Visual LISP, AutoLISP and General Customization

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New Member
Posts: 2
Registered: ‎05-03-2013
Message 1 of 6 (1,795 Views)

Change room size lisp to metric?

1795 Views, 5 Replies
07-25-2013 11:12 AM

Hello,

 

I have the following LISP routine that I need to convert to metric, can anyone help me? please include some comments so i can try and fix some other LISPs I have please.

 

(defun dtr (a)
(/ (* a pi) 180)
)

(defun rtd (a)
(/ (*a 180) pi)
)

(defun c:room ()
(setvar "cmdecho" 0)
(command "undo" "g")
(write-line "\nTHIS ROUTINE GIVES YOU ROOM DIMENSIONS")
(SETQ ROOM1 (STRCASE (GETSTRING "\n ENTER ROOM NAME: " "t" )))
(SETQ OS (GETVAR "OSMODE"))
(SETQ LA (GETVAR "CLAYER"))
(SETQ TS (GETVAR "TEXTSTYLE"))
(SETVAR "OSMODE" 33)
(SETQ P1 (GETPOINT "\n PICK FIRST CORNER: "))
(SETQ P2 (GETCORNER P1 "\n PICK SECOND CORNER: "))
(SETQ DX (ABS (- (CAR P2) (CAR P1))))
(SETQ DY (ABS (- (CADR P2) (CADR P1))))
(SETQ P5 (LIST (/ (+ (CAR P2) (CAR P1)) 2) (/ (+ (CADR P2) (CADR P1)) 2)))
(SETQ P4 (POLAR P5 (DTR 90) 10))
(COMMAND "LAYER" "M" "Design Text" "C" "4" "" "")
(SETVAR "OSMODE" 0)
(SETQ DXFT (ATOI (RTOS (CVUNIT DX "IN" "FT") 2)))
(SETQ DYFT (ATOI (RTOS (CVUNIT DY "IN" "FT") 2))) 
(SETQ DXIN (- DX (* 12 DXFT))) 
(SETQ DYIN (- DY (* 12 DYFT)))
(SETQ STR (STRCAT (RTOS DXFT 2 0) "'" (RTOS DXIN 4 2) "x" (RTOS DYFT 2 0) "'" (RTOS DYIN 4 2)))
(COMMAND "TEXT" "S" "ROOM-NAME" "j" "m" P4 0 ROOM1)
(COMMAND "TEXT" "S" TS "j" "M" P5 0 STR)
(SETVAR "OSMODE" OS)
(SETVAR "CLAYER" LA)
(COMMAND "UNDO" "E")
(setvar "cmdecho" 1)
(PRINC)
)

 

Thanks, Paul

*Expert Elite*
dgorsman
Posts: 4,710
Registered: ‎10-12-2006
Message 2 of 6 (1,772 Views)

Re: Change room size lisp to metric?

07-25-2013 03:33 PM in reply to: phenderson

Two generic comments to start with.  First, as you've already noted, the code isn't commented.  That can make simple code difficult to follow for those not familiar with LISP, while long complicated routines can be troublesome to interpret for even long-time users, even when they wrote the code in the first place.

 

Second, is localization of variables.  Note the (defun c:room () ... ) line?  That defines the function.  The empty brackets are used to define arguments and variables for this specific function, separated by a slash character (/).  Command line functions (thats the "c:" prefix) don't take arguments so that can be ignored for now.  Variables store data, and when they aren't defined for the function they keep that value even when the function finishes.  So what, I hear you ask.  Well, here's what: lets say you've scooped up another LISP function off the internet that also uses variable names like P1, P2, and so on.  That function, or this one, may not be expecting those variables to already have values in them.  No point in creating problems for yourself.  Normally you would see that (defun ....) structured as:

 

(defun c:room ( / QA LS TS P1 P2 DX DY ...) ...)

  with all the variables used inside this function defined.  When the function is started, any other functions which already use those variable names put them aside in favor of these new ones until completed, when they are discarded and won't interfere with other functions later on.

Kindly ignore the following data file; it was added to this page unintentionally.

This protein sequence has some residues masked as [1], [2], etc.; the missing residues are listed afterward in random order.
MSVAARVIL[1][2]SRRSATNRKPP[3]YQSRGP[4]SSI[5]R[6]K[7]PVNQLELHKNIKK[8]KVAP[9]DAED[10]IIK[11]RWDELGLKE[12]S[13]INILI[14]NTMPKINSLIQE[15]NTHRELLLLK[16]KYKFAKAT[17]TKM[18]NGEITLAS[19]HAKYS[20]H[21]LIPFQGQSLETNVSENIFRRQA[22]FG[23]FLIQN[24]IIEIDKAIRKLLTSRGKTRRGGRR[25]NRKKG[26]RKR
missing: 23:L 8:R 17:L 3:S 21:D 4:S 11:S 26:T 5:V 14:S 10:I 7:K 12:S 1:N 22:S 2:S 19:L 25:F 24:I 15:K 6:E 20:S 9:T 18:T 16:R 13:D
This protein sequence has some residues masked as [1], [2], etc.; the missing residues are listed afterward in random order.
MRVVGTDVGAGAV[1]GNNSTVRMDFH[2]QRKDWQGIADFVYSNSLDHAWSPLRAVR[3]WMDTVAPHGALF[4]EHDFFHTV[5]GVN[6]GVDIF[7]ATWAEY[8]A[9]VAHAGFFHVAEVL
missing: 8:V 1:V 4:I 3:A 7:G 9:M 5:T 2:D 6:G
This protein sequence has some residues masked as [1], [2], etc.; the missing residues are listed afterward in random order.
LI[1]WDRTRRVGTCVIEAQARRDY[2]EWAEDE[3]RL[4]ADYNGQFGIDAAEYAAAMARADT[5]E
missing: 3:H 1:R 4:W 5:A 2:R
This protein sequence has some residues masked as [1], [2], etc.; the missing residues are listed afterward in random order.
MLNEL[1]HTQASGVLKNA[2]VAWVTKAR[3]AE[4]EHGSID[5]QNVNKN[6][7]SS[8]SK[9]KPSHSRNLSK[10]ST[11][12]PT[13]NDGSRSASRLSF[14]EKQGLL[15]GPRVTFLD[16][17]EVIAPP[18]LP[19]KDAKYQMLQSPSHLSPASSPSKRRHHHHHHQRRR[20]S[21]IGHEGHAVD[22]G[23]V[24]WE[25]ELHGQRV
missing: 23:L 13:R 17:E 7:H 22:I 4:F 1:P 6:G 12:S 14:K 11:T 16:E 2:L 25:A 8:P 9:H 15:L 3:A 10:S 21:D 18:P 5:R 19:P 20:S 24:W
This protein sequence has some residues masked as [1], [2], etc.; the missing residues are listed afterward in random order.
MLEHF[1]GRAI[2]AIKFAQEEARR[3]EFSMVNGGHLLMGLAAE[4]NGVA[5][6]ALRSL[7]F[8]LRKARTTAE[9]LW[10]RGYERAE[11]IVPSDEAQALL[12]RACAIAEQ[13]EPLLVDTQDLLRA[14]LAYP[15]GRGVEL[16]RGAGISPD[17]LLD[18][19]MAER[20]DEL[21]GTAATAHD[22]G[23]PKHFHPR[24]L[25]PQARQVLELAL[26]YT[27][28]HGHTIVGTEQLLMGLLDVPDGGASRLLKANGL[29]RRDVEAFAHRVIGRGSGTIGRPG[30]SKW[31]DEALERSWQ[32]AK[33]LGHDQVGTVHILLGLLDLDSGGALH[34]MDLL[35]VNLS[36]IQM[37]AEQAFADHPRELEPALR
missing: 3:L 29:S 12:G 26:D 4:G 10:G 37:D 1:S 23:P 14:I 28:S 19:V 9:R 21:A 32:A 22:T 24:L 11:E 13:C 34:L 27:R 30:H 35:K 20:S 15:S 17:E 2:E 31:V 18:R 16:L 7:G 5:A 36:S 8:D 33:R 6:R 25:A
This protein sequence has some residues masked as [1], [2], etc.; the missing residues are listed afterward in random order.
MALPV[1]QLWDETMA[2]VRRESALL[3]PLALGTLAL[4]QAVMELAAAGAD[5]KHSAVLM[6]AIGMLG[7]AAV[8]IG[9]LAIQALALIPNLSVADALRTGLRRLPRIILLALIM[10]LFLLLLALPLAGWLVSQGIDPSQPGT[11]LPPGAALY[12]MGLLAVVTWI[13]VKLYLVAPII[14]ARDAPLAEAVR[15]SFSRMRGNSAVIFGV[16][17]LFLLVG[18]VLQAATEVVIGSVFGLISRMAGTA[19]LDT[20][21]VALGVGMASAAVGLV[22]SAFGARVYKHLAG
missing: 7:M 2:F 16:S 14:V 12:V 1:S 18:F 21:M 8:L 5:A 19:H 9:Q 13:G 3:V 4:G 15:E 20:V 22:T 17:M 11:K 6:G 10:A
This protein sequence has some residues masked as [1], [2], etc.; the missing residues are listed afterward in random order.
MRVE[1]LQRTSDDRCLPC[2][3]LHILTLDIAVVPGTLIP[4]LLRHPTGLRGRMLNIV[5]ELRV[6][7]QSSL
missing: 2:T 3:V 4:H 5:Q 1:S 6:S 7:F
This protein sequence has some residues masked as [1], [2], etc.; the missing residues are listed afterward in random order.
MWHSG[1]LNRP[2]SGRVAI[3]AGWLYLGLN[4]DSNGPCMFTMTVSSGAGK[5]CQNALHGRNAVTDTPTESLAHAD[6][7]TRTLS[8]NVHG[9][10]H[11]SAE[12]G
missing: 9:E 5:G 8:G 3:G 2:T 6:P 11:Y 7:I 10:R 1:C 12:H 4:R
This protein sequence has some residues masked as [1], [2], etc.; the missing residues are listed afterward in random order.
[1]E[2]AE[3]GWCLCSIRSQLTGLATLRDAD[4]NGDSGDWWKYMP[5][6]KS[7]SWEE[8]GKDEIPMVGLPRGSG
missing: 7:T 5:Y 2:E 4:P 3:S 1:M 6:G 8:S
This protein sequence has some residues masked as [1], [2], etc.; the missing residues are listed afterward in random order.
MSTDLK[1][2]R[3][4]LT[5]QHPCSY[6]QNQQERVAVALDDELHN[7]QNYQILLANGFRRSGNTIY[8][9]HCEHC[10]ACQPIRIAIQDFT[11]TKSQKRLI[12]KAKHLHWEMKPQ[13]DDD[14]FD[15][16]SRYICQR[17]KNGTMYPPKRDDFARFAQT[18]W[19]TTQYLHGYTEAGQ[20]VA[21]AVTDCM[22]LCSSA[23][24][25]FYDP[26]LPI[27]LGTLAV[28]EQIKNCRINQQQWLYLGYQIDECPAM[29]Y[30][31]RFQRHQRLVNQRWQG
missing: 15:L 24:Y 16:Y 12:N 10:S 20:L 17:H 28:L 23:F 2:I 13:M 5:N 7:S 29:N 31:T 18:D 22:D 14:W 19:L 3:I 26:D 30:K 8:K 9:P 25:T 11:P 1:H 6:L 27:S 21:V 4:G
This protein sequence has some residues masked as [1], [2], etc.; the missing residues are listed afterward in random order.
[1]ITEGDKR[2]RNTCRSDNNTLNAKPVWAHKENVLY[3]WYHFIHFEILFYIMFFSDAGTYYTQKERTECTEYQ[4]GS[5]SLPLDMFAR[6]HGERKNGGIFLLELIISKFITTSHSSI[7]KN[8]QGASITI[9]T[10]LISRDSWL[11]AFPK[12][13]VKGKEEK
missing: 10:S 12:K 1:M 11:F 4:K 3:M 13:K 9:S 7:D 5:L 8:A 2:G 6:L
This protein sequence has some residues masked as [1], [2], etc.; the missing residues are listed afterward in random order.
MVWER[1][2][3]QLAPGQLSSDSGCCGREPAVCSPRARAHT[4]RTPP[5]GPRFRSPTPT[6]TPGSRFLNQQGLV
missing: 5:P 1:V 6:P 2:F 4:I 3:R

One final general comment, on the naming of variables.  There is some back and forth on this, some prefer short names as they can be typed faster.  I prefer "verbose" names so its more obvious what they are for.  P1 and P2 don't mean much unless you scan up the code to see whats happening with them.  If they are named first_corner and second_corner its much more obvious, if more typing.  Either way, consistent formatting and abbreviation choices can make a world of difference in figuring out what the code is doing.

 

 

----------------------------------
If you are going to fly by the seat of your pants, expect friction burns.
Adopt. Adapt. Overcome. Or be overcome.
A good question will be halfway to a good answer.


*Expert Elite*
Kent1Cooper
Posts: 4,966
Registered: ‎09-13-2004
Message 3 of 6 (1,767 Views)

Re: Change room size lisp to metric?

07-25-2013 05:45 PM in reply to: phenderson

 

 

Welcome aboard!  I'm going to paste your code in below and comment with suggested changes, but first, even for Imperial measurements, this whole stretch:

 

(SETQ DXFT (ATOI (RTOS (CVUNIT DX "IN" "FT") 2)))
(SETQ DYFT (ATOI (RTOS (CVUNIT DY "IN" "FT") 2))) 
(SETQ DXIN (- DX (* 12 DXFT))) 
(SETQ DYIN (- DY (* 12 DYFT)))
(SETQ STR (STRCAT (RTOS DXFT 2 0) "'" (RTOS DXIN 4 2) "x" (RTOS DYFT 2 0) "'" (RTOS DYIN 4 2)))

 

can be replaced, if you're looking for feet, no hyphen, and inches to the nearest 1/4", by just this:

 

(setq str

  (strcat

    (vl-string-subst "" "-" (rtos DX 4 2))

    "x"

    (vl-string-subst "" "-" (rtos DY 4 2))

  ); end strcat

); end setq

 

The (vl-string-subst) functions remove the hyphens from what (rtos) returns, which will take care of the feet and inches and fractions for you, so you don't need to break it up and re-build it.  But you don't need that for metric units.

 

Assuming your drawing unit is millimeters, and you want room dimensions in millimeters, try this:

 

; (dtr) is used only once, and the same can be done more concisely and directly

;   [see below], so it's really not needed.

; (rtd) is never used.

(defun c:room (/ room1 os la ts p1 p2 dx dy p5 p4 str)
  (setvar "cmdecho" 0)